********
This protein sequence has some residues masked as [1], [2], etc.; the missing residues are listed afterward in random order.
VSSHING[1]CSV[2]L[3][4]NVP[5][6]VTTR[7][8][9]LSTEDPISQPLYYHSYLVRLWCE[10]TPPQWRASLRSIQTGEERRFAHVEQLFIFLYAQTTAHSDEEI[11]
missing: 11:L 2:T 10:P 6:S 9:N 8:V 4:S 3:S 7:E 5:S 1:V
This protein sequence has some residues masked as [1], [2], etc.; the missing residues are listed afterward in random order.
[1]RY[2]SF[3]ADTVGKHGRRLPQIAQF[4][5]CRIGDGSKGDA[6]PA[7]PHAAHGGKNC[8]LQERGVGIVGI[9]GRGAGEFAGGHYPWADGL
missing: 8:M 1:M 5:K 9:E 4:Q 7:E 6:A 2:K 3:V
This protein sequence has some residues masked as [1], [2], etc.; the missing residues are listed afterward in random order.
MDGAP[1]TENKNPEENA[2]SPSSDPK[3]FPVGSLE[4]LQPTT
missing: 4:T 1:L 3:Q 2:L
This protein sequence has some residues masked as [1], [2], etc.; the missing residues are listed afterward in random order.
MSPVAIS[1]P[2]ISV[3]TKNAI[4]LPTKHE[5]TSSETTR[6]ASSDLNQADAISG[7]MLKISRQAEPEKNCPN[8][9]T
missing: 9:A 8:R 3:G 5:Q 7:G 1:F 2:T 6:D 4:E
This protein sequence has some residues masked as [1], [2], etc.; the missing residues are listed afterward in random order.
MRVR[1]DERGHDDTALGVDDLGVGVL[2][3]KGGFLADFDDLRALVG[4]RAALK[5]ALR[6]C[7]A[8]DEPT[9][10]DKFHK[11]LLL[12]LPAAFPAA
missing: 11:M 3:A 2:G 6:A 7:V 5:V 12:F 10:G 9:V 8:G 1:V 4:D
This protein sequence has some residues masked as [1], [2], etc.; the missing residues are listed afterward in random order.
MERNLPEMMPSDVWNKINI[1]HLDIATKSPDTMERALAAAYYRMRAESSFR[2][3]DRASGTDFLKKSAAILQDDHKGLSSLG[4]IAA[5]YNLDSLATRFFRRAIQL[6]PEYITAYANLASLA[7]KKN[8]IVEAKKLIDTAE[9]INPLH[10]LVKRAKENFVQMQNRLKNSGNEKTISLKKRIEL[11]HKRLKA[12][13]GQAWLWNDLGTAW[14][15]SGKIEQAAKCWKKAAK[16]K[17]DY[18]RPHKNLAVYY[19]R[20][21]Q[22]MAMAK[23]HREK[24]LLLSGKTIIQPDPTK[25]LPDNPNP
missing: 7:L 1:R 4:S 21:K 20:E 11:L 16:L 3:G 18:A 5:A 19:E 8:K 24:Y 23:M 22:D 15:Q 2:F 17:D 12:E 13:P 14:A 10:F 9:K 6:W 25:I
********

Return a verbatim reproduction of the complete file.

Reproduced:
This protein sequence has some residues masked as [1], [2], etc.; the missing residues are listed afterward in random order.
VSSHING[1]CSV[2]L[3][4]NVP[5][6]VTTR[7][8][9]LSTEDPISQPLYYHSYLVRLWCE[10]TPPQWRASLRSIQTGEERRFAHVEQLFIFLYAQTTAHSDEEI[11]
missing: 11:L 2:T 10:P 6:S 9:N 8:V 4:S 3:S 7:E 5:S 1:V
This protein sequence has some residues masked as [1], [2], etc.; the missing residues are listed afterward in random order.
[1]RY[2]SF[3]ADTVGKHGRRLPQIAQF[4][5]CRIGDGSKGDA[6]PA[7]PHAAHGGKNC[8]LQERGVGIVGI[9]GRGAGEFAGGHYPWADGL
missing: 8:M 1:M 5:K 9:E 4:Q 7:E 6:A 2:K 3:V
This protein sequence has some residues masked as [1], [2], etc.; the missing residues are listed afterward in random order.
MDGAP[1]TENKNPEENA[2]SPSSDPK[3]FPVGSLE[4]LQPTT
missing: 4:T 1:L 3:Q 2:L
This protein sequence has some residues masked as [1], [2], etc.; the missing residues are listed afterward in random order.
MSPVAIS[1]P[2]ISV[3]TKNAI[4]LPTKHE[5]TSSETTR[6]ASSDLNQADAISG[7]MLKISRQAEPEKNCPN[8][9]T
missing: 9:A 8:R 3:G 5:Q 7:G 1:F 2:T 6:D 4:E
This protein sequence has some residues masked as [1], [2], etc.; the missing residues are listed afterward in random order.
MRVR[1]DERGHDDTALGVDDLGVGVL[2][3]KGGFLADFDDLRALVG[4]RAALK[5]ALR[6]C[7]A[8]DEPT[9][10]DKFHK[11]LLL[12]LPAAFPAA
missing: 11:M 3:A 2:G 6:A 7:V 5:V 12:F 10:G 9:V 8:G 1:V 4:D
This protein sequence has some residues masked as [1], [2], etc.; the missing residues are listed afterward in random order.
MERNLPEMMPSDVWNKINI[1]HLDIATKSPDTMERALAAAYYRMRAESSFR[2][3]DRASGTDFLKKSAAILQDDHKGLSSLG[4]IAA[5]YNLDSLATRFFRRAIQL[6]PEYITAYANLASLA[7]KKN[8]IVEAKKLIDTAE[9]INPLH[10]LVKRAKENFVQMQNRLKNSGNEKTISLKKRIEL[11]HKRLKA[12][13]GQAWLWNDLGTAW[14][15]SGKIEQAAKCWKKAAK[16]K[17]DY[18]RPHKNLAVYY[19]R[20][21]Q[22]MAMAK[23]HREK[24]LLLSGKTIIQPDPTK[25]LPDNPNP
missing: 7:L 1:R 4:S 21:K 20:E 11:L 16:L 3:G 18:A 5:A 19:E 8:K 24:Y 23:M 22:D 15:Q 2:F 17:D 12:E 13:P 14:A 10:F 9:K 6:W 25:I